Re: Royal Society
- To: Ban-GEF@lists.greenbuilder.com, Biotech Activists <firstname.lastname@example.org>, email@example.com, jen links <aLLLinkup@bigfoot.com>, joe cummins <firstname.lastname@example.org>
- Subject: Re: Royal Society
- From: MichaelP <papadop@PEAK.ORG>
- Date: Fri, 26 Feb 1999 15:19:12 -0800 (PST)
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- Reply-To: MichaelP <papadop@PEAK.ORG>
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joe cummins just posted some useful comments regarding the involvement of
the (brit.) Royal Society in support of GM.
Meanwhile, as a non-biologist, I've been trying to sort through the
distinction between "good science" and "advisory opinions of good
scientists", particularly in regard to the Pusztai experiments.
It seems to be established that
(a) GM potatoes exist which produce the snowdrop lectin.
(b) The snowdrop lectin can be isolated from snowdrops.
(c) Dr. Pusztai conducted rat-feeding experiments.
My view is that the good scientific experiment would involve at least
three groups of rats - one being fed the GM potatoes, one being fed
"ordinary" potatoes, perhaps the variety subjected to GM, and the third
being fed ordinary potatoes spiked with lectin derived from snowdrops.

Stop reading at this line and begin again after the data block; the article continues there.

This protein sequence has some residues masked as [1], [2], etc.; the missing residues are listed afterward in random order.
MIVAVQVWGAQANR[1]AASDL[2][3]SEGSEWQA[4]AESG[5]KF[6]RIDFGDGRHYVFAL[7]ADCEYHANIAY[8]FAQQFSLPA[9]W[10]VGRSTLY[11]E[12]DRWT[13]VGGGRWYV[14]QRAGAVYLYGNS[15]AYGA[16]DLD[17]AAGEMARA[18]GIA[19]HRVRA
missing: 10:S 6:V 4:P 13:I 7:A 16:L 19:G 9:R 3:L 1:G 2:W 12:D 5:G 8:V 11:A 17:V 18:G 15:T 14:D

If only the first group is affected, I would conclude that the GM process
has unexpected effects which require further study and experiment. At this
point the one "good scientist" may have a hunch that GM can have nothing
to do with the observed effects, will begin to make critical examination
of the experiment and the experimenter, another "good scientist" will
repeat the experiment and a third will devise further studies on what
modification the potato gene may have undergone when the lectin gene was
Will someone please translate the existing info. so I can understand where
Dr Pusztai went beyond my conclusion (that the GM process has unexpected
effects which require further study and experiment) in what he said to the
world, OR where Dr Pusztai failed by designing an experiment on which
his conclusion could be based.